The division of labor between the sublexical phonological and morphological pathways can vary depending on word type, context, and the early literacy experiences of an individual. This review focused on variations across individuals and demonstrated that early literacy experiences, both which language one first learned to read and how one was taught to read, can have profound and long-lasting impacts on reading procedure. People who learn a more transparent orthography use more sublexical phonology while reading, whereas people who learn a more opaque orthography rely more heavily on morphological/orthographic information. For readers of more opaque orthographies (e.g., English, Chinese), instructional method also impacts reading procedure. These effects are measureable in both beginning and advanced readers.

Not only do early literacy experiences affect how one reads in one’s first language, they also affect how one reads in a foreign language. L1 readers of morphosyllabic orthographies use less sublexical phonology than do L1 readers of more transparent orthographies and these effects are measureable in beginning, intermediate, and advanced L2 learners of English and Japanese kana, in children and adults, and in comparison to participants with various L1 backgrounds. However, they may be moderated by whether or not a reader was introduced to an orthography that codes for phonological units (e.g., pinyin, Zhu-Yin-Fu-Hao, kana) during early literacy acquisition.

Although not the focus of this review, it is interesting to consider the clinical implications of differential reading procedures. For example, brain damage can selectively impair either the phonological or semantic pathway. The same patterns of brain damage may differentially affect the severity of reading impairment depending on the dominant reading procedure prior to injury. For example, damage to the semantic pathway would be less damaging in a person who primarily depended on the phonological pathway than someone who primarily depended on the semantic pathway prior to injury (Plaut et al., 1996). When assessing the impact of selective brain damage, it may be important to consider the person’s first language as well as their educational experiences.

It is important to note that that the majority of the conclusions in this review was drawn based on English, which in many regards has an outlier orthography. Where possible, research on other languages was included and hypotheses were made as to how applicable the conclusions drawn from English are to other languages. There is currently much more work being done with other languages, so hopefully some of the hypotheses made in this review can be empirically tested in the near future.

Conflict of Interest Statement

The author declares that the research was conducted in the absence of any commercial or financial relationships that could be construed as a potential conflict of interest.


Publication was funded by the National Science Foundation (Award #0354420) through the Pittsburgh Science of Learning Center. This manuscript partially fulfilled the requirements for the comprehensive exam of AB. I would like to thank my committee members, Charles Perfetti, Julie Fiez, and Keiko Koda, for their comments on drafts of this manuscript. I would also like to thank Joseph Stafura and Elizabeth Hirshorn for their comments on portions of this manuscript. Finally, I would like to thank Li-Yun Chang, Xiaoping Fang, Jiexin Gu, Lindsay Harris, Regina Calloway, Alba Tuninetti, Rajeev Bhide, Dnyanada Bhide, Krystina Teoh, Rivka Rosenthal, and Elizabeth Hirshorn for their help illustrating different orthographies.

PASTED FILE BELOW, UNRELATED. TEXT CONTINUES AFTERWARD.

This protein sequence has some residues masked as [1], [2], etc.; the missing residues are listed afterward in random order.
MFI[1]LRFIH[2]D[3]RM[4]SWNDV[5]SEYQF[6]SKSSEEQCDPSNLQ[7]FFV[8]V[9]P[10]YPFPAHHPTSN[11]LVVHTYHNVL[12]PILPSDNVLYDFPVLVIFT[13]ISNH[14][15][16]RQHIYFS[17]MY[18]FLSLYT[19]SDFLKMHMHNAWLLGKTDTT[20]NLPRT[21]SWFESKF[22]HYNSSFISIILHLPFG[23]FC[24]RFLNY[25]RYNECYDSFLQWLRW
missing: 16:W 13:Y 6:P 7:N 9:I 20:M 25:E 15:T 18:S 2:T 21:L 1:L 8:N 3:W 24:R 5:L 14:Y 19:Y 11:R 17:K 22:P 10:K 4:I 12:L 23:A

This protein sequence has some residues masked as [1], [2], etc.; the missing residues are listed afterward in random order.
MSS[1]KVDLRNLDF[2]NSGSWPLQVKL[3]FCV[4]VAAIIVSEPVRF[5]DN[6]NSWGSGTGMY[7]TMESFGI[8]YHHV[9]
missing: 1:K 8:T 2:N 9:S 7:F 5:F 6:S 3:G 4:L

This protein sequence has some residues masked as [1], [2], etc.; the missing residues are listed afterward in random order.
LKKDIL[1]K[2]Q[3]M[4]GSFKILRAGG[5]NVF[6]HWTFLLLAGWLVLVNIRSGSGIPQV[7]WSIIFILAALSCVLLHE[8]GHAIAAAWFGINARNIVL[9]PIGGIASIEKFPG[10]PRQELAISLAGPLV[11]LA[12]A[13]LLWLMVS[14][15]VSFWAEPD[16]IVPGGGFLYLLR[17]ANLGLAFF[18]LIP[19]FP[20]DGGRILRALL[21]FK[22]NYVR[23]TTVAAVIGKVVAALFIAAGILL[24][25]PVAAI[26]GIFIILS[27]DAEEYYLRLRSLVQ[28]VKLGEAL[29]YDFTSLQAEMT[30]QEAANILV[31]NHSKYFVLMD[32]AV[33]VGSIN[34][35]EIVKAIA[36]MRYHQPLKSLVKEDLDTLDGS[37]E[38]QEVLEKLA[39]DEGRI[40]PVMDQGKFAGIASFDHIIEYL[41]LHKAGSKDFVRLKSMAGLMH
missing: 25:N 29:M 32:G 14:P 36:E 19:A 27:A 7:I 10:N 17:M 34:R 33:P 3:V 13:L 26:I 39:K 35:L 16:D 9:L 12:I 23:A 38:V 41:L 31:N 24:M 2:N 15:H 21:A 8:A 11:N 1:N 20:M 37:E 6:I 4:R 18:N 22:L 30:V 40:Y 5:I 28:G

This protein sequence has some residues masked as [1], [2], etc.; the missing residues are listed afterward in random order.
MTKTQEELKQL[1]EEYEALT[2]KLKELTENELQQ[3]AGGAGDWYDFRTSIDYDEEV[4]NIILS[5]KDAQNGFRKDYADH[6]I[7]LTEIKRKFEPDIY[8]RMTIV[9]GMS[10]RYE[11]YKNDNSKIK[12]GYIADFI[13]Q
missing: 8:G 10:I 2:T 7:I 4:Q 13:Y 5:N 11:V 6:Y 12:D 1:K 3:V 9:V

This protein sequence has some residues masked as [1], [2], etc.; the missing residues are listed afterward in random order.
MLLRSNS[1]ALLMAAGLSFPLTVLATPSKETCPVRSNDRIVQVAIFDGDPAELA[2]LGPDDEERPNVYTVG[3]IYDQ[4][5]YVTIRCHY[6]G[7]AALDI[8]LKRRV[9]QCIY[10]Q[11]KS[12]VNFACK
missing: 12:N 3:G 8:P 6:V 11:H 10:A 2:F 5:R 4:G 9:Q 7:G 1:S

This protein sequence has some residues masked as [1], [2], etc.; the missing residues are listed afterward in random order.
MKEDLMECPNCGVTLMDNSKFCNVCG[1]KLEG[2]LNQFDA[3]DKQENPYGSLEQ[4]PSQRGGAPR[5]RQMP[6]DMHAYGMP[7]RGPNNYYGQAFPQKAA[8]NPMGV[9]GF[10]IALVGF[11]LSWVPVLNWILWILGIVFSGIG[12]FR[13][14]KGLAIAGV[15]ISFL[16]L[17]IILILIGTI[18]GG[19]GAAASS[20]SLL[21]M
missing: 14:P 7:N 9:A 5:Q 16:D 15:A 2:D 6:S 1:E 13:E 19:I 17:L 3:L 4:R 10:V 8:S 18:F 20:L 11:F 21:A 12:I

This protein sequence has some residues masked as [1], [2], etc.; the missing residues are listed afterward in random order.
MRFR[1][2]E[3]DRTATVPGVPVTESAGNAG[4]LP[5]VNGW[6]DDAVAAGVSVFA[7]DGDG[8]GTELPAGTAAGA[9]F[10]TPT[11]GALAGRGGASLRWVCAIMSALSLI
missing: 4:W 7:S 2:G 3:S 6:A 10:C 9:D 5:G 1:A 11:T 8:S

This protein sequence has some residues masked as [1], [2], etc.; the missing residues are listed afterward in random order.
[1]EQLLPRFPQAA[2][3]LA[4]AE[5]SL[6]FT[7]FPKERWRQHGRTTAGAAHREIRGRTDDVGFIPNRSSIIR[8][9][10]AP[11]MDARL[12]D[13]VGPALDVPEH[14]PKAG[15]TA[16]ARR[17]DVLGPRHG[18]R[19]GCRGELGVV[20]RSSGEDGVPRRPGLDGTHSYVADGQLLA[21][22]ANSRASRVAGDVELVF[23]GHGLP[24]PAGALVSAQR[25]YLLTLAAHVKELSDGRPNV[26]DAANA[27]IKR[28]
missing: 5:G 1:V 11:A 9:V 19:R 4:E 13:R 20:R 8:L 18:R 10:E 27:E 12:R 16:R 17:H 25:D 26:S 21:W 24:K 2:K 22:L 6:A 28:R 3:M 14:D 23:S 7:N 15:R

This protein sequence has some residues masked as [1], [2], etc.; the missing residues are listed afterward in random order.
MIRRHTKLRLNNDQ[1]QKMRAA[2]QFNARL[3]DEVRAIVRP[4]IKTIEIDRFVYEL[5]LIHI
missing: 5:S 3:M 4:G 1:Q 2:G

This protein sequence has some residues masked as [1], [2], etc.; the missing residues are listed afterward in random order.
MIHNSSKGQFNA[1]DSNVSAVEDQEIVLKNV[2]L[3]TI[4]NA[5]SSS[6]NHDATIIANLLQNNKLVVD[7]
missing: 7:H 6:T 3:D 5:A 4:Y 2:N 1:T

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  1. ^Unlike other alphabets, Korean uses a non-linear graph arrangement. Also, note that although Korean Hangul is alphabetic, Korean occasionally uses some Chinese characters as well (Taylor and Taylor, 1995).
  2. ^In unvowelized Hebrew, almost all vowels are orthographically unexpressed. Two graphs can, in certain contexts, express vowels, however, these graphs also express consonants (Frost, 2012). In unvowelized Arabic, long vowels are orthographically expressed but short vowels are not (Fender, 2008a).
  3. ^Note that Japanese kanji is not, strictly speaking, morphosyllabic. Most kanji characters have two readings, on and kun. The on-reading is the Chinese pronunciation whereas the kun-reading is the Japanese pronunciation. Although the on-reading is monosyllabic, the kun-reading may be multisyllabic. Furthermore, because kanji graphs have multiple pronunciations, there is low character-phonological unit consistency (unlike Chinese).
  4. ^In Hebrew, some diacritical marks are used to distinguish consonants. These diacritical marks are excluded in the unvowelized form, making the consonants slightly ambiguous (Frost and Bentin, 1992).
  5. ^Note that there are other dual route models which posit that all stimuli are processed by either the lexical or sublexical pathway and the pathways do not interact (see Norris and Brown, 1985) but there is considerable evidence against those models (Coltheart et al., 2001).
  6. ^In linear alphabets that are read from the left to the right.
  7. ^Especially low frequency exception words.
  8. ^Ellis and Hooper (2001) matching criteria: the students all lived in the Wrexham area of Wales, their schools were all in similar in terms of catchment area, classroom size and teaching method, the students were all in Year 2, the students were matched in terms of math ability. Spencer and Hanley (2003) matching criteria: the students were in local education authority schools in Denbighshire, North Wales, the students were all in Year 2, the schools used phonics to teach literacy.
  9. ^Regular words conform in pronunciation to the most frequent correspondences between speech sounds and letters/groups of letters. Irregular words include spelling patterns that deviate from their most common pronunciation.
  10. ^Items with low graphophonological complexity have letters than only map onto one phoneme, independent of orthographic context. Complex items contain phonemes than can be represented by more than one letter or letters that can represent more than one phoneme depending on orthographic context.
  11. ^Although some regularity effects were also seen with the second graders, these are difficult to interpret due to their low accuracy.
  12. ^The EFL participants were matched on English ability as measured by cloze and listening comprehension.
  13. ^All three groups were matched on English ability, as measured by a cloze test.
  14. ^The main effect and interaction held even while controlling for non-verbal reasoning.

Keywords: orthographic depth hypothesis, whole word, phonics, ESL, word recognition

Citation: Bhide A (2015) Early literacy experiences constrain L1 and L2 reading procedures. Front. Psychol. 6:1446. doi: 10.3389/fpsyg.2015.01446

Received: 02 April 2015; Accepted: 10 September 2015;
Published: 02 October 2015.

Edited by:

Shelia Kennison, Oklahoma State University, USA

Reviewed by:

Rachel Helen Messer, Oklahoma State University, USA
Ramesh Kaipa, Oklahoma State University, USA

Copyright © 2015 Bhide. This is an open-access article distributed under the terms of the Creative Commons Attribution License (CC BY). The use, distribution or reproduction in other forums is permitted, provided the original author(s) or licensor are credited and that the original publication in this journal is cited, in accordance with accepted academic practice. No use, distribution or reproduction is permitted which does not comply with these terms.

*Correspondence: Adeetee Bhide, Office 649, Learning Research and Development Center, 3939 O’Hara Street, Pittsburgh, PA, USA,